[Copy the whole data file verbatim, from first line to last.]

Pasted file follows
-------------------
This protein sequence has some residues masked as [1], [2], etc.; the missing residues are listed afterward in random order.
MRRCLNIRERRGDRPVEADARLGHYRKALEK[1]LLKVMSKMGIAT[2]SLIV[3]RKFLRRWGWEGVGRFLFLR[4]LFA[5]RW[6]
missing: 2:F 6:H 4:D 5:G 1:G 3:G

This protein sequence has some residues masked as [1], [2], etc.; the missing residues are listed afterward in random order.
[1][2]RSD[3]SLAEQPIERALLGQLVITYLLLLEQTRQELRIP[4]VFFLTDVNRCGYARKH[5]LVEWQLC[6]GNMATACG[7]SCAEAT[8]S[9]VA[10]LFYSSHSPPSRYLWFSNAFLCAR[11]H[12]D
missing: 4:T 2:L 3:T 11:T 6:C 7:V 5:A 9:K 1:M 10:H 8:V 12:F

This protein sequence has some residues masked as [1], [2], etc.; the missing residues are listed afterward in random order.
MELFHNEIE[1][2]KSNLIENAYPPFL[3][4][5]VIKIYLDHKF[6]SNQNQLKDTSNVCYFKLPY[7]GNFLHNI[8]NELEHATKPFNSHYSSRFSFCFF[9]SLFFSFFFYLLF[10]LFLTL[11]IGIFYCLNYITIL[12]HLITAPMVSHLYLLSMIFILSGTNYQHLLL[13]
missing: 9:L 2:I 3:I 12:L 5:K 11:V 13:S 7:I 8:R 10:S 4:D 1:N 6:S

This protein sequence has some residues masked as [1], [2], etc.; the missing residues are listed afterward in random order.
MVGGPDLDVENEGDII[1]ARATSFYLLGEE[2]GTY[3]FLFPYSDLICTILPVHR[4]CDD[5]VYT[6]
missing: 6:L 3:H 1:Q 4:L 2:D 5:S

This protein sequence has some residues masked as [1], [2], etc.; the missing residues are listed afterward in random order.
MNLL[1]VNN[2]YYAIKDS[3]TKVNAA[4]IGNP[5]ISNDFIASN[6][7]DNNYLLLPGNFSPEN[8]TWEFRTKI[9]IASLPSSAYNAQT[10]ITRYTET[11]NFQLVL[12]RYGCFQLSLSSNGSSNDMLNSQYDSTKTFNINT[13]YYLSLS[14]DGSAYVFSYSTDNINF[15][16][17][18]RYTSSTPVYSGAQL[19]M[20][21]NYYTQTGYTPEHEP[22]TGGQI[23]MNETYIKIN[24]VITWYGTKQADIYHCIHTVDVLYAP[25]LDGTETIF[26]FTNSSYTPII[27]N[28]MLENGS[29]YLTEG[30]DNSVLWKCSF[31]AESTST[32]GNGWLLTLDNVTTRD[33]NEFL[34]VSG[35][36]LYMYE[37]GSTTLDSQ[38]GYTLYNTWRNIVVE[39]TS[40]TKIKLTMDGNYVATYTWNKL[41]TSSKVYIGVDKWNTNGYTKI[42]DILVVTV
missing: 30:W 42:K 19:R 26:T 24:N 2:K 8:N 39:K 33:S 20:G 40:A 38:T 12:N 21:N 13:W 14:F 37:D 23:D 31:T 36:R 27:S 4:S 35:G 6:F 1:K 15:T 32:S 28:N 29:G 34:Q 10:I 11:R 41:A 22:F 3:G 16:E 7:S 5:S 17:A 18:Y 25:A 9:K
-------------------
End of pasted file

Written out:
This protein sequence has some residues masked as [1], [2], etc.; the missing residues are listed afterward in random order.
MRRCLNIRERRGDRPVEADARLGHYRKALEK[1]LLKVMSKMGIAT[2]SLIV[3]RKFLRRWGWEGVGRFLFLR[4]LFA[5]RW[6]
missing: 2:F 6:H 4:D 5:G 1:G 3:G

This protein sequence has some residues masked as [1], [2], etc.; the missing residues are listed afterward in random order.
[1][2]RSD[3]SLAEQPIERALLGQLVITYLLLLEQTRQELRIP[4]VFFLTDVNRCGYARKH[5]LVEWQLC[6]GNMATACG[7]SCAEAT[8]S[9]VA[10]LFYSSHSPPSRYLWFSNAFLCAR[11]H[12]D
missing: 4:T 2:L 3:T 11:T 6:C 7:V 5:A 9:K 1:M 10:H 8:V 12:F

This protein sequence has some residues masked as [1], [2], etc.; the missing residues are listed afterward in random order.
MELFHNEIE[1][2]KSNLIENAYPPFL[3][4][5]VIKIYLDHKF[6]SNQNQLKDTSNVCYFKLPY[7]GNFLHNI[8]NELEHATKPFNSHYSSRFSFCFF[9]SLFFSFFFYLLF[10]LFLTL[11]IGIFYCLNYITIL[12]HLITAPMVSHLYLLSMIFILSGTNYQHLLL[13]
missing: 9:L 2:I 3:I 12:L 5:K 11:V 13:S 7:I 8:R 10:S 4:D 1:N 6:S

This protein sequence has some residues masked as [1], [2], etc.; the missing residues are listed afterward in random order.
MVGGPDLDVENEGDII[1]ARATSFYLLGEE[2]GTY[3]FLFPYSDLICTILPVHR[4]CDD[5]VYT[6]
missing: 6:L 3:H 1:Q 4:L 2:D 5:S

This protein sequence has some residues masked as [1], [2], etc.; the missing residues are listed afterward in random order.
MNLL[1]VNN[2]YYAIKDS[3]TKVNAA[4]IGNP[5]ISNDFIASN[6][7]DNNYLLLPGNFSPEN[8]TWEFRTKI[9]IASLPSSAYNAQT[10]ITRYTET[11]NFQLVL[12]RYGCFQLSLSSNGSSNDMLNSQYDSTKTFNINT[13]YYLSLS[14]DGSAYVFSYSTDNINF[15][16][17][18]RYTSSTPVYSGAQL[19]M[20][21]NYYTQTGYTPEHEP[22]TGGQI[23]MNETYIKIN[24]VITWYGTKQADIYHCIHTVDVLYAP[25]LDGTETIF[26]FTNSSYTPII[27]N[28]MLENGS[29]YLTEG[30]DNSVLWKCSF[31]AESTST[32]GNGWLLTLDNVTTRD[33]NEFL[34]VSG[35][36]LYMYE[37]GSTTLDSQ[38]GYTLYNTWRNIVVE[39]TS[40]TKIKLTMDGNYVATYTWNKL[41]TSSKVYIGVDKWNTNGYTKI[42]DILVVTV
missing: 30:W 42:K 19:R 26:T 24:N 2:K 8:N 39:K 33:S 20:G 40:A 38:T 12:N 21:N 13:W 14:F 37:D 23:D 31:T 36:R 27:S 4:S 35:G 6:F 1:K 15:T 32:S 28:N 29:G 34:Q 10:I 11:R 41:A 22:F 3:G 16:E 7:S 5:S 17:A 18:Y 25:A 9:K